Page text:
Leadership - A Life of Diplomacy
Author: Lord Simon McDonald (Pembroke 1979)
Publisher: Haus Publishing
When Abraham Lincoln said, 'You can be anything you want to be,' Americans, and eventually everybody everywhere, lifted their sights. Nowadays anybody can aspire to be a leader, and nearly everybody has to lead sometimes. In his first book, Simon McDonald assumes that thinking about leadership before you lead helps you to lead better. No matter the circumstances in which we might be called to lead - be it at work, on the sports field, or in the community - the example of top leaders in politics and public service (both their successes and shortcomings) can help you figure out your own approach. Over nearly four decades in HM Diplomatic Service, Simon worked for four permanent under-secretaries and a dozen senior ambassadors before becoming permanent under-secretary himself and leading the Service (which has over 14,000 staff in 270 countries worldwide) for five years. He also worked directly for six foreign secretaries and saw five prime ministers work at close quarters. Observing these people undertaking the most important and often the most difficult work in the country, Simon saw the behaviours which helped them achieve their objectives, and those which hindered them. He then had the chance to try to apply that learning. In a closing chapter that considers the future of leadership in the UK, Simon McDonald makes a compelling case for the reform of the monarchy, the cabinet, civil service and, in particular, the House of Lords, of which he has been a member since 2021. Leadership of the United Kingdom is being debated as never before. This book is a clear-sighted and insightful contribution to that debate.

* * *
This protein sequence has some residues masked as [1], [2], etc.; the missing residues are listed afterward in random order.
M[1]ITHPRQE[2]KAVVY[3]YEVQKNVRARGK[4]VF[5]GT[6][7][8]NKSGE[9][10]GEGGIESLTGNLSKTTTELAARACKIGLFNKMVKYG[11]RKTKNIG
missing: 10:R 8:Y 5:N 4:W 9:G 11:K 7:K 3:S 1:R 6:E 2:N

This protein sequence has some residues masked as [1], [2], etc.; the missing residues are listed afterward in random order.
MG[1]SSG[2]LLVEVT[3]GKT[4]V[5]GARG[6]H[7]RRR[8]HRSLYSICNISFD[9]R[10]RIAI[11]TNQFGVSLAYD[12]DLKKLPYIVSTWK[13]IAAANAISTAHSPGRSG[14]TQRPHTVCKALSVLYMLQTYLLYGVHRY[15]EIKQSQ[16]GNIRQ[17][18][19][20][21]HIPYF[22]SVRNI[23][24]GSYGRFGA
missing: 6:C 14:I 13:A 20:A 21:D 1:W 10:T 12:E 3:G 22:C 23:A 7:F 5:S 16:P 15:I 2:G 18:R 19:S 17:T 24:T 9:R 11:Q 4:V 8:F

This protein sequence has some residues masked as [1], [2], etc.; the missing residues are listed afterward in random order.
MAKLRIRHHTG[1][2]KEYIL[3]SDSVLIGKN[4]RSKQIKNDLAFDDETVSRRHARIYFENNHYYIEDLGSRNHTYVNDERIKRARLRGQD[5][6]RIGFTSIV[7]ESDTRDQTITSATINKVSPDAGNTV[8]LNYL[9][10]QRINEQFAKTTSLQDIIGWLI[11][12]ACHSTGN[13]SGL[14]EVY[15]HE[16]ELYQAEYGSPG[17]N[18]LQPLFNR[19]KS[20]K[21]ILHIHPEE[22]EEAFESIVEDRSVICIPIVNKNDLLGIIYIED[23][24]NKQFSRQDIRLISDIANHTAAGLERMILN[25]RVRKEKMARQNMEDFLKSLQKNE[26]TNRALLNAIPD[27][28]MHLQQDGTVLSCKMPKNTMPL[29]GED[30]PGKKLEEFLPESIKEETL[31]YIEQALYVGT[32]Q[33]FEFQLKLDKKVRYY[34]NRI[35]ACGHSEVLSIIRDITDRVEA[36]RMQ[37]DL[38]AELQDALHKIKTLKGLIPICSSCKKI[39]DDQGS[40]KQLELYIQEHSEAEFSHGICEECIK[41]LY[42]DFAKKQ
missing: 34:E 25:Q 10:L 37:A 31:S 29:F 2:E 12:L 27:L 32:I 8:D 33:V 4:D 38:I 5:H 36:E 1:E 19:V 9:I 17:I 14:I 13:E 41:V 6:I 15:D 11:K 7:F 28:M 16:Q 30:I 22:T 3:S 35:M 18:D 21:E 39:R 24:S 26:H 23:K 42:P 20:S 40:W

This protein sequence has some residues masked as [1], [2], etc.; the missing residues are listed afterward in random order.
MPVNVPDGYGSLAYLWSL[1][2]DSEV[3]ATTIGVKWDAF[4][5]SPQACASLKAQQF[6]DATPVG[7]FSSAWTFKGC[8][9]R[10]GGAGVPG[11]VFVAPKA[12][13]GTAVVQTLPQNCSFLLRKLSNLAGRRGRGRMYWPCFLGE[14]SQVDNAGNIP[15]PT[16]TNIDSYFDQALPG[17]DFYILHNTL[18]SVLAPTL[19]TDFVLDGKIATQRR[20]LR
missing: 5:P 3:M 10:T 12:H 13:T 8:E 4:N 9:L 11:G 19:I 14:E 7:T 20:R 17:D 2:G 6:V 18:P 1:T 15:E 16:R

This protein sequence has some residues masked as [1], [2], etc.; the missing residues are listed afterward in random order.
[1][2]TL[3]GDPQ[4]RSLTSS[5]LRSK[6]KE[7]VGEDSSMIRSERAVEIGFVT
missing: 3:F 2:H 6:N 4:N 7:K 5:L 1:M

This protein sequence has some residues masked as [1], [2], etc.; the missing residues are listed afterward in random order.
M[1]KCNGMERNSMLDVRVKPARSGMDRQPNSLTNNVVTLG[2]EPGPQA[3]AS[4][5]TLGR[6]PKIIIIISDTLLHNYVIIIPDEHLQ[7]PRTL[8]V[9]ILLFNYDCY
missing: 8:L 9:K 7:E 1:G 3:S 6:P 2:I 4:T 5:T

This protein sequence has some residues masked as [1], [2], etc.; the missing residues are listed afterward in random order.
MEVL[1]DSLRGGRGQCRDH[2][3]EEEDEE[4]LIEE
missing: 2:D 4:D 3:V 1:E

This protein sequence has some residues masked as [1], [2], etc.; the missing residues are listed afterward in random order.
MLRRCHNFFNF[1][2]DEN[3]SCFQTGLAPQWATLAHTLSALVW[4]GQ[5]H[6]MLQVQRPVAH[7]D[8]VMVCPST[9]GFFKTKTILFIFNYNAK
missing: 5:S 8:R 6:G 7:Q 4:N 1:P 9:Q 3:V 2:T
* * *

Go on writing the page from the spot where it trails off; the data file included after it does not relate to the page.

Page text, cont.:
Lord McDonald worked for nearly four decades in the British Diplomatic Service for over 4 decades with a variety of experiences beyond its immediate parameters. He was the head of the Diplomatic Service, and is currently Master of Christ’s College, Cambridge.
Review by Shalini Amerasinghe Ganendra (Trinity Hall 1984).